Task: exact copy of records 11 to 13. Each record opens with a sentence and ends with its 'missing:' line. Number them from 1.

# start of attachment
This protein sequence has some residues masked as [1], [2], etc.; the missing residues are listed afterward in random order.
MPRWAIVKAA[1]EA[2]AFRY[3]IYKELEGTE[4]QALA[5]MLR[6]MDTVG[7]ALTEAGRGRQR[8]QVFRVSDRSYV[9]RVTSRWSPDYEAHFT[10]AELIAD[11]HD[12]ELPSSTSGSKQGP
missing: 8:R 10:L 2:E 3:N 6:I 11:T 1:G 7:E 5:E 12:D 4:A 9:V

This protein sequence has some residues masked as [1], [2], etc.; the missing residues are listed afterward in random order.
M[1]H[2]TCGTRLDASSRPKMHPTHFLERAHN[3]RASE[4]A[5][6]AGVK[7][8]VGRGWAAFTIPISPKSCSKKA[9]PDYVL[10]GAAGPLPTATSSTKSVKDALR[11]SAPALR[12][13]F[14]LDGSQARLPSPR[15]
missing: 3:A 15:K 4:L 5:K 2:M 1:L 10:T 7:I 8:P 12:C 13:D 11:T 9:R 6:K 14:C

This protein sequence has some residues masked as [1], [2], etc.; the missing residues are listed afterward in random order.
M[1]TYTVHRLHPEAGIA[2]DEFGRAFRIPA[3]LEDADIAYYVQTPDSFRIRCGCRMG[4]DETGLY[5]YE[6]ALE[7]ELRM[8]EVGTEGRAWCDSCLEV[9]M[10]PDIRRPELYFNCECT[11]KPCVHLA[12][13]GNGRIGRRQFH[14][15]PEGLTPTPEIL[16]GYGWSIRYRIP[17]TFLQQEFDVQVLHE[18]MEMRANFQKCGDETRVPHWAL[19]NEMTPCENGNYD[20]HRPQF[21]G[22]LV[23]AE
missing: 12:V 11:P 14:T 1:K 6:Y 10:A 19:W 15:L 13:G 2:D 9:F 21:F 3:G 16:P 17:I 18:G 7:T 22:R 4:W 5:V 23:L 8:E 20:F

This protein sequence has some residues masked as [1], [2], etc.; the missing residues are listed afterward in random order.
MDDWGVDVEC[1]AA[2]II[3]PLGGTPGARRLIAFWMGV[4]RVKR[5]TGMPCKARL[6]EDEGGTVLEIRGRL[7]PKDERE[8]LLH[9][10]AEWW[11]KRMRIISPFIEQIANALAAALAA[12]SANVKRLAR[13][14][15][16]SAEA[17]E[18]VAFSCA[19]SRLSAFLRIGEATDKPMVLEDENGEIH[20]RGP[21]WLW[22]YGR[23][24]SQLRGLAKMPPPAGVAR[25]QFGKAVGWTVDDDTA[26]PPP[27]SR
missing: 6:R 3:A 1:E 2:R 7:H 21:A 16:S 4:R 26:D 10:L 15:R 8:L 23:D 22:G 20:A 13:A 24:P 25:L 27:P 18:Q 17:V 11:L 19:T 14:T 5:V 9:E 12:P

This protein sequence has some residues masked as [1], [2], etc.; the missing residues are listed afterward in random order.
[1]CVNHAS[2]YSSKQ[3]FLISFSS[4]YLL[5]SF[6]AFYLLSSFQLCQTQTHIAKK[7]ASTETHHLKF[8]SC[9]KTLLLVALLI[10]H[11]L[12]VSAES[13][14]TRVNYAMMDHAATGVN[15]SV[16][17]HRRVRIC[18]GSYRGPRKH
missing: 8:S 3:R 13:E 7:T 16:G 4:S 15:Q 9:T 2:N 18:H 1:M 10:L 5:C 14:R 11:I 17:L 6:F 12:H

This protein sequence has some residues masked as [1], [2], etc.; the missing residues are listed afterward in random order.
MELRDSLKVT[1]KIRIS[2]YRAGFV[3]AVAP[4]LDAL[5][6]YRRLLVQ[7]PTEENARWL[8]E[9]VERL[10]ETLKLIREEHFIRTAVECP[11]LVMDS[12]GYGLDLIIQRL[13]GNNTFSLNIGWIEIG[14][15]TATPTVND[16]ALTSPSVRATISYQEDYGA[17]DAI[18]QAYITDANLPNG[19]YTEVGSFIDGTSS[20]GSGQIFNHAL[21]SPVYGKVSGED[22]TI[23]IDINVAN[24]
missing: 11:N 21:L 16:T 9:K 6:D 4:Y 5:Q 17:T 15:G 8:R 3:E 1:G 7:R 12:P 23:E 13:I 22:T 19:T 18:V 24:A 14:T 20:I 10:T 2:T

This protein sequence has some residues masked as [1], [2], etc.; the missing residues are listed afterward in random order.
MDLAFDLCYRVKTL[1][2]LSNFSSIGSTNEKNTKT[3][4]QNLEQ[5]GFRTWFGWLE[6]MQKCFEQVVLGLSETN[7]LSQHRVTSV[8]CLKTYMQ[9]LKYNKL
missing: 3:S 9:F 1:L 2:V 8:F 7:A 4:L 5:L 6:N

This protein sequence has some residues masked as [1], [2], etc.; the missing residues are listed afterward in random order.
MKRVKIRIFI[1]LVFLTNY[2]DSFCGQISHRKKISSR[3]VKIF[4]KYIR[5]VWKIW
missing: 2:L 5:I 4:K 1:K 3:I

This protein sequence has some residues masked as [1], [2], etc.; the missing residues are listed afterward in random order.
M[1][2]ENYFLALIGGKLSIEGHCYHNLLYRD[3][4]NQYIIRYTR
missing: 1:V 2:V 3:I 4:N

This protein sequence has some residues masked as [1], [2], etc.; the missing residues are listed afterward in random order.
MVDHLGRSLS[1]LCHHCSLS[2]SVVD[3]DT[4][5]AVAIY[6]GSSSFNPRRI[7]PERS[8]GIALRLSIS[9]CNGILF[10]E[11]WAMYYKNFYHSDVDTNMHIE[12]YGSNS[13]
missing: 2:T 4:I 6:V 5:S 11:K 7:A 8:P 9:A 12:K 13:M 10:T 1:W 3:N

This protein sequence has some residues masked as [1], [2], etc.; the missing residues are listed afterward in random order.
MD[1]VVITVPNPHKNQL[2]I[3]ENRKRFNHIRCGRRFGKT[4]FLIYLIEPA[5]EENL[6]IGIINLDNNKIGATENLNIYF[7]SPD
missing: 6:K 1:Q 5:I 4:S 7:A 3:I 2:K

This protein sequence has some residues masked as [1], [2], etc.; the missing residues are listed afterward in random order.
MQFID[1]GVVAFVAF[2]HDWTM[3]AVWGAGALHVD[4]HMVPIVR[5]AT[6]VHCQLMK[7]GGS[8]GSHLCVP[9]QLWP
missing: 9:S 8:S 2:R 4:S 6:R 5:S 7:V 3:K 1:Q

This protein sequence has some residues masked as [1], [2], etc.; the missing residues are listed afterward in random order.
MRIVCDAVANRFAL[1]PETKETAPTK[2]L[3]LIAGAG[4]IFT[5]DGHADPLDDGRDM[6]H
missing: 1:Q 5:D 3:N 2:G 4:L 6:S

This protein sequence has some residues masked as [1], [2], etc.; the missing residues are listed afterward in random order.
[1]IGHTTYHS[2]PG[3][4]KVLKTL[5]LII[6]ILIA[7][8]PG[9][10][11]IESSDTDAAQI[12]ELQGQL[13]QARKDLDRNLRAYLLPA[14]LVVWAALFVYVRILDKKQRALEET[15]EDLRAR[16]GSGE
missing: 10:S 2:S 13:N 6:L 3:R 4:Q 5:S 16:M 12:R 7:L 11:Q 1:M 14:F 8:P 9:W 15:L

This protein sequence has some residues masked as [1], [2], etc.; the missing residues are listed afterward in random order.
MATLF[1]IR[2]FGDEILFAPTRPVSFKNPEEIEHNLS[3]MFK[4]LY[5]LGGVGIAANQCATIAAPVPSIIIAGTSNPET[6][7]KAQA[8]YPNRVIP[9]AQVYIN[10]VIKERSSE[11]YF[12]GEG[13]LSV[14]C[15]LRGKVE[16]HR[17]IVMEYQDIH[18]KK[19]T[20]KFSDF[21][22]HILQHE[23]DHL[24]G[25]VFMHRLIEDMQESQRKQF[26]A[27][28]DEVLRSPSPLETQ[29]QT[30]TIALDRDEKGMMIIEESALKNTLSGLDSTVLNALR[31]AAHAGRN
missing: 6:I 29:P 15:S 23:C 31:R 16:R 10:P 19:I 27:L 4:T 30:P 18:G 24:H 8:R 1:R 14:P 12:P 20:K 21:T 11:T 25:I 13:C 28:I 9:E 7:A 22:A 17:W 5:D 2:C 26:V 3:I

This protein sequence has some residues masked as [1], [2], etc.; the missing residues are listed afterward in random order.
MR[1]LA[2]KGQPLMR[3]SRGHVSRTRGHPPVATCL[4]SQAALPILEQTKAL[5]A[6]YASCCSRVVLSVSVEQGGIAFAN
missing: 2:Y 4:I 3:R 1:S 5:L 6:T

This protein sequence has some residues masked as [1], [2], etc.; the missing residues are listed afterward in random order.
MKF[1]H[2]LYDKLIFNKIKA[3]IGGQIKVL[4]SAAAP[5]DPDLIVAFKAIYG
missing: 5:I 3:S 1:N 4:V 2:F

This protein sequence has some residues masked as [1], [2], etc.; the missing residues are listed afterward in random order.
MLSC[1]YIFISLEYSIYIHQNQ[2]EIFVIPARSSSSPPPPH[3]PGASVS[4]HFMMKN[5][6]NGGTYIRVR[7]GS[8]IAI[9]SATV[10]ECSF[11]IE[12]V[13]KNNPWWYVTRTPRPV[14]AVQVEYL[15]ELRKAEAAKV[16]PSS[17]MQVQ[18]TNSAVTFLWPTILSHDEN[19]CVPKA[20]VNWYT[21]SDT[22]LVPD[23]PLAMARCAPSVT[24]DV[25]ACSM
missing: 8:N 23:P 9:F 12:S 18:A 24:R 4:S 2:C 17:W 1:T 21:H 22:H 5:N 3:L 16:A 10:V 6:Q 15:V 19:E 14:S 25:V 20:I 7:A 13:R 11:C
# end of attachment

This protein sequence has some residues masked as [1], [2], etc.; the missing residues are listed afterward in random order.
MD[1]VVITVPNPHKNQL[2]I[3]ENRKRFNHIRCGRRFGKT[4]FLIYLIEPA[5]EENL[6]IGIINLDNNKIGATENLNIYF[7]SPD
missing: 6:K 1:Q 5:I 4:S 7:A 3:I 2:K

This protein sequence has some residues masked as [1], [2], etc.; the missing residues are listed afterward in random order.
MQFID[1]GVVAFVAF[2]HDWTM[3]AVWGAGALHVD[4]HMVPIVR[5]AT[6]VHCQLMK[7]GGS[8]GSHLCVP[9]QLWP
missing: 9:S 8:S 2:R 4:S 6:R 5:S 7:V 3:K 1:Q

This protein sequence has some residues masked as [1], [2], etc.; the missing residues are listed afterward in random order.
MRIVCDAVANRFAL[1]PETKETAPTK[2]L[3]LIAGAG[4]IFT[5]DGHADPLDDGRDM[6]H
missing: 1:Q 5:D 3:N 2:G 4:L 6:S